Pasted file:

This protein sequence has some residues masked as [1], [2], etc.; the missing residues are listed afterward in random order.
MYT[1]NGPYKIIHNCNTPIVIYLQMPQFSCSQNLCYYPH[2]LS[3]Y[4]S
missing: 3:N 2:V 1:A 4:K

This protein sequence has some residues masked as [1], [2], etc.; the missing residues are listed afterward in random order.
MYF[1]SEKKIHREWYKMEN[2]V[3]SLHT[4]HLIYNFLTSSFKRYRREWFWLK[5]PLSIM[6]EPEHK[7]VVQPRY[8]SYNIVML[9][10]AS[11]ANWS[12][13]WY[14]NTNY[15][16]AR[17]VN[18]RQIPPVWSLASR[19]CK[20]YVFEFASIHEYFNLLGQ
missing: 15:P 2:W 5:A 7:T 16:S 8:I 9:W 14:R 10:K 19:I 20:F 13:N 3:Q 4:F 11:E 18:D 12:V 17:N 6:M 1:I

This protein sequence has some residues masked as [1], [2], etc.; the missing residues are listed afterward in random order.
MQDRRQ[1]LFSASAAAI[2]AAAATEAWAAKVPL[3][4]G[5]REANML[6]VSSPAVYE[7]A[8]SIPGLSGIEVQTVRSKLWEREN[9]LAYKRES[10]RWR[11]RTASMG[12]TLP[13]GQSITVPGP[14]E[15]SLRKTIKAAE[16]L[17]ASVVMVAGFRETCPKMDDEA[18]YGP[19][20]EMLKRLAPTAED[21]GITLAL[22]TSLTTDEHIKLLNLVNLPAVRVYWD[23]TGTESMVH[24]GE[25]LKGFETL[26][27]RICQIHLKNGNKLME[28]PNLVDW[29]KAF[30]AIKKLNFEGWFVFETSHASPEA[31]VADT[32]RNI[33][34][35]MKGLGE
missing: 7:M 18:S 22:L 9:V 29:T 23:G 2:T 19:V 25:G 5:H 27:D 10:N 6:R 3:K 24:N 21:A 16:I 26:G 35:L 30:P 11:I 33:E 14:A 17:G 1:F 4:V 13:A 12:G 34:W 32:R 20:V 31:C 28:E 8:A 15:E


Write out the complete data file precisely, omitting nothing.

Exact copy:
This protein sequence has some residues masked as [1], [2], etc.; the missing residues are listed afterward in random order.
MYT[1]NGPYKIIHNCNTPIVIYLQMPQFSCSQNLCYYPH[2]LS[3]Y[4]S
missing: 3:N 2:V 1:A 4:K

This protein sequence has some residues masked as [1], [2], etc.; the missing residues are listed afterward in random order.
MYF[1]SEKKIHREWYKMEN[2]V[3]SLHT[4]HLIYNFLTSSFKRYRREWFWLK[5]PLSIM[6]EPEHK[7]VVQPRY[8]SYNIVML[9][10]AS[11]ANWS[12][13]WY[14]NTNY[15][16]AR[17]VN[18]RQIPPVWSLASR[19]CK[20]YVFEFASIHEYFNLLGQ
missing: 15:P 2:W 5:A 7:T 16:S 8:I 9:W 14:R 10:K 19:I 20:F 13:N 3:Q 4:F 11:E 18:D 12:V 17:N 6:M 1:I

This protein sequence has some residues masked as [1], [2], etc.; the missing residues are listed afterward in random order.
MQDRRQ[1]LFSASAAAI[2]AAAATEAWAAKVPL[3][4]G[5]REANML[6]VSSPAVYE[7]A[8]SIPGLSGIEVQTVRSKLWEREN[9]LAYKRES[10]RWR[11]RTASMG[12]TLP[13]GQSITVPGP[14]E[15]SLRKTIKAAE[16]L[17]ASVVMVAGFRETCPKMDDEA[18]YGP[19][20]EMLKRLAPTAED[21]GITLAL[22]TSLTTDEHIKLLNLVNLPAVRVYWD[23]TGTESMVH[24]GE[25]LKGFETL[26][27]RICQIHLKNGNKLME[28]PNLVDW[29]KAF[30]AIKKLNFEGWFVFETSHASPEA[31]VADT[32]RNI[33][34][35]MKGLGE
missing: 7:M 18:S 22:L 9:V 29:T 23:G 2:T 19:V 25:G 5:H 27:D 10:N 6:R 3:K 24:N 21:A 16:I 26:G 35:L 30:P 11:I 33:E 14:A 17:G 1:F 4:V 13:A 12:G 34:W 32:R 20:V 31:C 28:E 8:A 15:E